TACOMA — A jury found Friday that Washington state officials were partially responsible for the deaths of missing Utah woman Susan Cox Powell’s two sons at the hands of their father, and awarded $98 million to the sons’ estates.

In a case that drew national attention for years, Josh Powell was a suspect in the presumed killing of his wife in 2009. He was living in Pierce County in 2012, when he killed their two young sons Charlie and Braden and himself in an explosive house fire. The boys were visiting Josh Powell at his home on a supervised visit with a social worker when they were killed; Powell had locked the social worker outside.

Susan Powell’s parents, Judith and Charles Cox, alleged in a wrongful-death lawsuit that Washington’s Department of Social and Health Services did not do enough to keep their 7- and 5-year-old grandsons safe. The Coxes were in a custody fight for the boys when Josh Powell killed them.

“Nothing can bring back the boys,” said Charles Cox, in a statement Friday, “but this is the end of a nightmare, and it’s gratifying to hear a jury tell the state they were wrong, and to award a verdict that will force them to change the culture at DHS to make sure this doesn’t happen to other children in the future.” 

The state issued a brief statement: “Today, a Pierce County jury returned a verdict against the Washington State Department of Children, Youth, and Families (DCYF) of $57.5 million for each child in the wrongful death of Charlie and Braden Powell. Following the tragic 2012 murder-suicide of Josh Powell and his two sons, Charlie and Braden DCYF plans to review the jury’s decision and determine next steps.”

The trial started in Pierce County Superior Court in February and was interrupted by the COVID-19 pandemic. Jurors had begun deliberating Thursday.


Ted Buck, an attorney for the Coxes, said Wednesday during closing arguments, according to The News Tribune, that state workers weren’t properly trained on policy regarding parental visits in domestic violence situations.

He said “none of this would have happened” had state policies and common sense been followed, pointing to a social worker who recognized Josh Powell as an abduction risk without informing the judge overseeing the custody dispute.

Assistant Attorney General Joseph Diaz said in his closing argument the boys’ deaths were unquestionably tragic, but that experienced state workers took the custody matter very seriously. He said the department tried “to do what’s best for both those boys, at the same time recognizing that Mr. Powell had rights.”
“Mr. Powell is the sole cause of the murder of his sons,” Diaz told the jury. “There was not any negligence by the state of Washington.”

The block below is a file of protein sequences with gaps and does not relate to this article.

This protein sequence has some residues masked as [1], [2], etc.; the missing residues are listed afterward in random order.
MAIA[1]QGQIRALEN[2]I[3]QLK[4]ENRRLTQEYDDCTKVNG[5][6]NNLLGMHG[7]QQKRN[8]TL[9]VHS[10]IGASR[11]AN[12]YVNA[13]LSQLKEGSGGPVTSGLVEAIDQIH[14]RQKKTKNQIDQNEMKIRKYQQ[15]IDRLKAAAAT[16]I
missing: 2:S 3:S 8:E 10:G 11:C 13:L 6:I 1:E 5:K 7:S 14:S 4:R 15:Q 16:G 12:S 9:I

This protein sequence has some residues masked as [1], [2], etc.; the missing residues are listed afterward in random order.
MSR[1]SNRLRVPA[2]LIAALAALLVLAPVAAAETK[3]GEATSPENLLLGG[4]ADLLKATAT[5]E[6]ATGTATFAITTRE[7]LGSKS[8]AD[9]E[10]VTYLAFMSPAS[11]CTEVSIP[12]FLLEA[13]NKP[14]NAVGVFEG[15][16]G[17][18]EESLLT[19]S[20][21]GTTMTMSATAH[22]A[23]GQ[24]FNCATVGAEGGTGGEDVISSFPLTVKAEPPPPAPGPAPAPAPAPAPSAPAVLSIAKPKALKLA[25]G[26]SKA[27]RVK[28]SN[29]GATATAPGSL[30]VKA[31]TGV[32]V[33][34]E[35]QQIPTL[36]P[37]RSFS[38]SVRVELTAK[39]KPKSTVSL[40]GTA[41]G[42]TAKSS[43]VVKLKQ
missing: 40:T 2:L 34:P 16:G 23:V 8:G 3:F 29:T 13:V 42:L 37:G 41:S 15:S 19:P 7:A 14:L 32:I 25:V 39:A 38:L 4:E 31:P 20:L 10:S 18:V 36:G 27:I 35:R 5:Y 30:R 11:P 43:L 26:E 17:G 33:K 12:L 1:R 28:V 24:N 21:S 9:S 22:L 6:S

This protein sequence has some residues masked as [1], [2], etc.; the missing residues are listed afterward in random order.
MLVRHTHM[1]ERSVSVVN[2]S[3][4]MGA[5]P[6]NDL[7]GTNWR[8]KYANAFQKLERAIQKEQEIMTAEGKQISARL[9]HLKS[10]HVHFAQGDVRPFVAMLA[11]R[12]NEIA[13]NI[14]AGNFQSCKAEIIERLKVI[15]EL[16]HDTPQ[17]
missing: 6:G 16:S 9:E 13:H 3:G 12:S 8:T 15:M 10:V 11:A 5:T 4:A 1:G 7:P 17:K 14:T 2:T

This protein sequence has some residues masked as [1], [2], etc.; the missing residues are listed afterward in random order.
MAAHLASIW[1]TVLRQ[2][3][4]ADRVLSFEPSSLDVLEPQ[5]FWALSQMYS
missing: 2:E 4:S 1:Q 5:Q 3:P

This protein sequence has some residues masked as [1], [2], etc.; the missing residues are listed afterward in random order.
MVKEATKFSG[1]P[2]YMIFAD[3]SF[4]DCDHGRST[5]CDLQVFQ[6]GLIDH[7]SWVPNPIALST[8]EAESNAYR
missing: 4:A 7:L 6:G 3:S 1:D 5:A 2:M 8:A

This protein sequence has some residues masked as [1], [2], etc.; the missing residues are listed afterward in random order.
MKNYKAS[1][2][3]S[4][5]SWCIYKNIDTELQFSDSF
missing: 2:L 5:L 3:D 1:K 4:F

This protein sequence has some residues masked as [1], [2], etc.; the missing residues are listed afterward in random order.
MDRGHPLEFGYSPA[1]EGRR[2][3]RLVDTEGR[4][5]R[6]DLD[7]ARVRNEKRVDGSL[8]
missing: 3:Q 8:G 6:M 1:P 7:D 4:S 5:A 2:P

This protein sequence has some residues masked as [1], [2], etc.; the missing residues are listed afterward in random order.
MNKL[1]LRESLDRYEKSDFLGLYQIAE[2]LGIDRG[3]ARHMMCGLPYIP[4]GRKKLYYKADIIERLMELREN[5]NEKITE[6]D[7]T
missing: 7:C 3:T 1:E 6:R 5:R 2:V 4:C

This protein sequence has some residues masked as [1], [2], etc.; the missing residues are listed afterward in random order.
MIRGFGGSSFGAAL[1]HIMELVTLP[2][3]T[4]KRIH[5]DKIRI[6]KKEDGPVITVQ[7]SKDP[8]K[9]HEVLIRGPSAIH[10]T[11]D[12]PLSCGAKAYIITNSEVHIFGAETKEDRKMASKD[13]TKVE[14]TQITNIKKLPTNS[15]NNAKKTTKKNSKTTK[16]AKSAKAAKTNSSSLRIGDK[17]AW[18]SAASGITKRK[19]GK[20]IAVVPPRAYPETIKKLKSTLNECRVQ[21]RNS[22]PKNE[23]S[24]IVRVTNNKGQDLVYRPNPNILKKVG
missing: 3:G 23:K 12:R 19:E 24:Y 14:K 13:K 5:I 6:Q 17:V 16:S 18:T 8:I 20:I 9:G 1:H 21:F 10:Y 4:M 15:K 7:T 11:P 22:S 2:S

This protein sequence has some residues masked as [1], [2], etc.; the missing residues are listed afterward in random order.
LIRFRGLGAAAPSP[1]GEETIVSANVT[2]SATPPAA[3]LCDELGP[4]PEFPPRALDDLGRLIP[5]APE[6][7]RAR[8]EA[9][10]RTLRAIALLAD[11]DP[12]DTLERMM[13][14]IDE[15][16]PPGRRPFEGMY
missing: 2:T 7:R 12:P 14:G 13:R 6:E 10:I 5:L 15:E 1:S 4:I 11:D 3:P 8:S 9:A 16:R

Josh Powell had moved to his father Steven’s home in Puyallup with the boys following his wife’s disappearance. But investigators looking for clues to her whereabouts searched that house and found child pornography, including images that Steven Powell had secretly recorded of neighbor girls.

The boys were then removed from the home and placed with the Coxes. Josh Powell moved to a house in Graham. When the boys arrived for the visit with the social worker, he locked the social worker out, attacked the boys with a hatchet and set the house on fire. Josh Powell also died.

“What happened here was an act of evil,” then-Pierce County Sheriff Paul Pastor said at the time. “Do not call it a tragedy because that sanitizes it. This was a terrible act of murder involving two young children.”


Powell was long considered a person of interest in the disappearance of his wife when the couple lived in West Valley City, Utah.

Charlie and Braden Powell had begun talking to their grandparents about things they remembered from the night their mother vanished, a lawyer for the grandparents said just after the boys were killed.

“They were beginning to verbalize more,” attorney Steve Downing told The Associated Press.

“The oldest boy talked about that they went camping and that Mommy was in the trunk. Mom and Dad got out of the car and Mom disappeared,” Downing said.

In February 2012, a state contract worker from Foster Care Resource Network, brought the boys for a scheduled visit to Powell’s house. The caseworker had previously brought them to their father without incident, the Pierce County Sheriff’s Department said at the time.

Powell answered the door, pulled the boys inside, slammed the door and locked it.

Denied entry, the caseworker began banging on the doors and windows and called 911. She told police she thought she smelled gasoline.

The caseworker reported the fire started within seconds.

Material from The Seattle Times archives was included in this report.